Sunday, July 14, 2024

Einstürzende Neubauten's "Rampen" & European Tour: Sept 5 - Oct 30 | "Feurio!: The Strange World of Einstürzende Neubauten" | The Quietus

After two unsuccessful attempts at arranging North American tours in the span of the last decade, germinal industrial music band Einstürzende Neubauten will not be returning to the United States in the foreseeable future. The first of these two failed tours was caused by the delayed processing of their visas, and the second with a date in Seattle, by the disruption of the coronavirus pandemic. Instead this fall they will be embarking on an extensive tour of continental Europe and the United Kingdom, with major dates in Berlin, London, Paris, and multiple performances in Antwerp. Theirs is a four decade history, which began in West Berlin in 1980 amidst the wreckage of the 20th century's vision of Europe. In the dilapidated warehouses, urban ruins, and null-zone of Potsdamer Platz in proximity to the Berlin Wall, Einstürzende Neubauten were there at the very inception of industrial music. Following in the wake of punk and early new wave, industrial music culture bore many correspondences to its post-punk and gothic rock siblings, yet defined itself apart for the literal mechanics of its production and aesthetics. Globally a number of epicenters for the sound's earliest formation could be found in Berlin, Chicago, New York, London, and the major coastal cities of California. Most notably and formative for the sound and its culture, the German scene was the initial defining locus. Gathering around the Geniale Dilletanten Festival, and its burgeoning music and performance subculture through efforts largely spearheaded by Wolfgang Müller, the genre's origin immediately expanded outwards to encompass multimedia, performance art, print and literary works. In a span of half a decade, this thriving scene in the margins of the divided city, gave birth to such artists as Die Tödliche Doris, Deutsch Amerikanische Freundschaft, F.S.K., Mania D, Palais Schaumburg, Sprung Aus Den Wolken, Abwärts, Malaria!, and Einstürzende Neubauten along with their various side projects and solo iterations.

Their legendary, sometimes infamous, and often literally incendiary presence spans decades, and has been documented in numerous and expansive articles and interviews. A cross-section of these include The Wire's cover feature, "Einstürzende Neubauten: Annihilating Angels", the recounting of a 1984 London performance, "How to Destroy the ICA with Drills", Wired magazine in their "Einstürzende Neubauten has Cooked Mud, Transformed Meat", and more recently in the pages of The Guardian, “'They'd Greet Us with Fire Extinguishers!': The Wild Times of Blixa Bargeld”. For the band's 30th anniversary, Mute Records released a fourth anthology of studio improvisations, commercially released recordings, live excerpts, and previously unreleased compositions. This futurist anthology, titled "Strategies Against Architecture IV", runs the gamut of grinding industrial ruin, theatrical poetic digressions, atmospheric meanderings, and propulsive motoric groove. In his review for The Quietus, Tim Burrows states; "Approaching a world tour followed by imminent hiatus, they leave behind this varied yet cohesive record of the last eight years, a period of creativity that belies the band’s three decades. It’s a virile, nuanced alternative to a lot of the flat pop around at the moment, and suggests that there could be a lot more to come." This a-lot-more-to-come has since taken the form of the nuanced bohemian landscapes explored on 2020's "Alles in Allem", and this year's double album, "Rampen". While these new works express a kind of refined accessibility, they however remain playfully experimental in that they still adhere to the fundamental tenets of Neubauten's ethos. These were detailed in The Quietus' "Feurio!: The Strange World of Einstürzende Neubauten", as a characteristic dissonance, an abstractly poetic lyrical sense, a raw molding of sound, and a genre-adverse bastardization of styles which remains singularly their own.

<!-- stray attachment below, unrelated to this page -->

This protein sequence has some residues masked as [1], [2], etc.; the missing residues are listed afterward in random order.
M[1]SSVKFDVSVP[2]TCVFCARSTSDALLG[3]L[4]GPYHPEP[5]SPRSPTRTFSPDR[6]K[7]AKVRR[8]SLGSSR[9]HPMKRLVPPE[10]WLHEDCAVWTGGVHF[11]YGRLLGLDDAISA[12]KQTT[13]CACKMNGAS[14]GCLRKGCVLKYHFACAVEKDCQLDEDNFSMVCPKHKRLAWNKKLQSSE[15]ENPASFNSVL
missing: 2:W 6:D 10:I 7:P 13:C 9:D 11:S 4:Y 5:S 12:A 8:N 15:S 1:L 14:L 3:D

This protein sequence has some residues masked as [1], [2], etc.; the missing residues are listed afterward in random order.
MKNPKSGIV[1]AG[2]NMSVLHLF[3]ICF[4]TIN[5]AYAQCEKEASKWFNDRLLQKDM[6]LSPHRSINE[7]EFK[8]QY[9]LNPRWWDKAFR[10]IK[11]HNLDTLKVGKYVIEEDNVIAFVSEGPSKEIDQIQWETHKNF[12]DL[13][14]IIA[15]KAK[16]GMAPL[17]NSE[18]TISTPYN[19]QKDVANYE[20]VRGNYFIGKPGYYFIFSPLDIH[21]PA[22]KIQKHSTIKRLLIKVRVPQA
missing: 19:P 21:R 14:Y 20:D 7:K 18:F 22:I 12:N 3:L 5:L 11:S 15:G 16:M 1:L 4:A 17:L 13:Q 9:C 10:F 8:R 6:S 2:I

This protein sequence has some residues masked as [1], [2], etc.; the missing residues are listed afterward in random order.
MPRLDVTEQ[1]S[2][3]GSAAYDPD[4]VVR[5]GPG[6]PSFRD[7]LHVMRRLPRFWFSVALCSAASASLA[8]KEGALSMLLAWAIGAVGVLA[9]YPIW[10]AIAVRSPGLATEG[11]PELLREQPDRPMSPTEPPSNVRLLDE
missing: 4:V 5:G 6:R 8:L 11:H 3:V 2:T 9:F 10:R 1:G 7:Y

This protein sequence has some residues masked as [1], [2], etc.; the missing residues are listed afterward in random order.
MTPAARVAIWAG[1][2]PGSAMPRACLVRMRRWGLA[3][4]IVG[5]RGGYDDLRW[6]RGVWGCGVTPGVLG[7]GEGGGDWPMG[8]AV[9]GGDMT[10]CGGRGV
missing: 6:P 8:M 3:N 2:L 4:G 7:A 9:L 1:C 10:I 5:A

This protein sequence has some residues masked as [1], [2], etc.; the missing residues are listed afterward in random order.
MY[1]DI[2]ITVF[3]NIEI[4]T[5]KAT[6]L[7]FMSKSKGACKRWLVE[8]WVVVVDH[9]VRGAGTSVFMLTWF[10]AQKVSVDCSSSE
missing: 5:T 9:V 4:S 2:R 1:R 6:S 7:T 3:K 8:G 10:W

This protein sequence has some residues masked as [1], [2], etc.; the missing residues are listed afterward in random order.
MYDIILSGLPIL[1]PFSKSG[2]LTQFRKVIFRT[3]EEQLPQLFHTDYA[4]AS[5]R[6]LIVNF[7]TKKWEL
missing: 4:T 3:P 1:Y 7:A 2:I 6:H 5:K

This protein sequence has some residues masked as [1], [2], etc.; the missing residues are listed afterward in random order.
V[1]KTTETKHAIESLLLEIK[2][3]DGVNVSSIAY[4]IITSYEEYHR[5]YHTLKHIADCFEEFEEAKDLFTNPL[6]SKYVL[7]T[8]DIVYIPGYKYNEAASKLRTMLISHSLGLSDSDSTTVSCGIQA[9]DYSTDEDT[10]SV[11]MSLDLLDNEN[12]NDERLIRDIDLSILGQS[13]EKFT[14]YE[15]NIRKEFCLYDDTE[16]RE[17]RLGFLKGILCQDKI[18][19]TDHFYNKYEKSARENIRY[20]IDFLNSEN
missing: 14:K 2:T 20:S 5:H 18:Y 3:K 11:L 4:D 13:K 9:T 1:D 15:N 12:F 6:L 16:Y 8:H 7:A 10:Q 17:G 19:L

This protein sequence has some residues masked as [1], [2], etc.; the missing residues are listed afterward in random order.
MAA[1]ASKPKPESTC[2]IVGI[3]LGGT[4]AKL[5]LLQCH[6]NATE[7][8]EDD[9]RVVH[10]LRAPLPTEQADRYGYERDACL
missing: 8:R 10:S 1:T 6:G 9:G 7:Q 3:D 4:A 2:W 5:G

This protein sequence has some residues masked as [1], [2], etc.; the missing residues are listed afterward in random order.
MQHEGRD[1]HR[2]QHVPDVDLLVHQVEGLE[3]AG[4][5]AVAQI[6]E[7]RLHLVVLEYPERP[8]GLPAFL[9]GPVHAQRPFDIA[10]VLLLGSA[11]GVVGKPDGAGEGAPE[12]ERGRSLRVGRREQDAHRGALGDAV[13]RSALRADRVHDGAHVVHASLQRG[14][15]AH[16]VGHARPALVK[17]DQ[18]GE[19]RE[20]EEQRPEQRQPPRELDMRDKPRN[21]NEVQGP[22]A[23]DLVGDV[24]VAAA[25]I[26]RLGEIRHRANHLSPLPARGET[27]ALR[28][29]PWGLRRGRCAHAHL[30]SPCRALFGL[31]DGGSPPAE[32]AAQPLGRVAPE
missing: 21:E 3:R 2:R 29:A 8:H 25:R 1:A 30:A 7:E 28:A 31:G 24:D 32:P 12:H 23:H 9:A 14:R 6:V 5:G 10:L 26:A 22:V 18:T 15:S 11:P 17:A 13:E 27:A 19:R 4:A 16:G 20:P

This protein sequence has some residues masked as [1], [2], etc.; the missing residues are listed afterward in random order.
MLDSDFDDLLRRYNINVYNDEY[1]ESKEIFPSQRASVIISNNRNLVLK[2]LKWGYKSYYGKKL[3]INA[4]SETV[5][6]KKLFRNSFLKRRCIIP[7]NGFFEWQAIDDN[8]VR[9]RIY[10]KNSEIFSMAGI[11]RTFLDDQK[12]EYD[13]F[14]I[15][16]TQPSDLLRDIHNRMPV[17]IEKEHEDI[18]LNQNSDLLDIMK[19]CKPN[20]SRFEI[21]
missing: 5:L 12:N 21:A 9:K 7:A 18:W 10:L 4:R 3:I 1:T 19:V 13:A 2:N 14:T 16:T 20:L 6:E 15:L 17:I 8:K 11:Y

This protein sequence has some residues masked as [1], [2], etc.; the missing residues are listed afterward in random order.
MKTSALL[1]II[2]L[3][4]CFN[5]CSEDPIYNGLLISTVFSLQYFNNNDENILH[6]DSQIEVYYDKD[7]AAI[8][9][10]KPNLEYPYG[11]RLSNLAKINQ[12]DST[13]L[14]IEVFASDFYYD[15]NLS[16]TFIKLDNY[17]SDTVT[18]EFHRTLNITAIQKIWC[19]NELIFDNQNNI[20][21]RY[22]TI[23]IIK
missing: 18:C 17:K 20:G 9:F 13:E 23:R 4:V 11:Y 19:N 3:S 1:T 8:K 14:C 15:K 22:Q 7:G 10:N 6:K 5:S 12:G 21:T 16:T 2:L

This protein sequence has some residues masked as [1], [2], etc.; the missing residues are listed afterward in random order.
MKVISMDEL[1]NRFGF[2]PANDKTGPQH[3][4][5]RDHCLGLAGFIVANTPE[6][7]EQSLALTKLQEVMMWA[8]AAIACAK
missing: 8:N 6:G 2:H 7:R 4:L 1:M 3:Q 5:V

Sunday, July 7, 2024

Seattle Art Fair at Lumen Field Event Center: Jul 25 - 28

Following a two year pandemic hiatus, Seattle Art Fair returned with a new artistic director under the aegis of Art Market Productions who announced that they would continue as sole owner and producer. This was due to the passing of Paul Allen in 2018, wherein the future of Allen's founding of numerous cultural and arts institutions, and significant philanthropic contribution to the city, were made uncertain. By 2020, it was established that Allen's Vulcan corporation would no longer be investing in their cultural branch, with the explicit message sent by the shuttering of their arts and entertainment division, and the layoff of all related staff. This would of course translate as "Vulcan Closes its Arts + Entertainment Division, which Includes Cinerama and Seattle Art Fair". Producing a cascade of concerns related to arts funding and the venues under Vulcan's purview. Most significantly, the question of the  Seattle Cinerama, one of only three movie theaters in the world still capable of showing three-panel Cinerama films, project 70mm celluloid, and present digital ultra-high resolution films in Dolby Atmos Sound. The future of this almost singular venue was resolved last year with the announcement in the Seattle Times that, “SIFF Buys Cinerama, Plans Reopening", and through a deal with the Paul G. Allen estate the cinema reopened this past fall. In the case of Seattle Art Fair, it is now wholly owned and run by Art Market Productions, after the inaugural success of its four year run under Vulcan Arts + Entertainment. On the eve of the fair's 2015 launch, there was abundant speculation as to the nature of the exhibit local philanthropist Paul Allen and the organization he had assembled with Max Fishko of Art Market Productions, would be bringing to the city. At the time there was little that offered insight beyond the press release, which made it out to be half-commercial gallery, half-curated exhibition, featuring some 60 galleries representing local to international dealers with an emphasis on the Pacific Rim.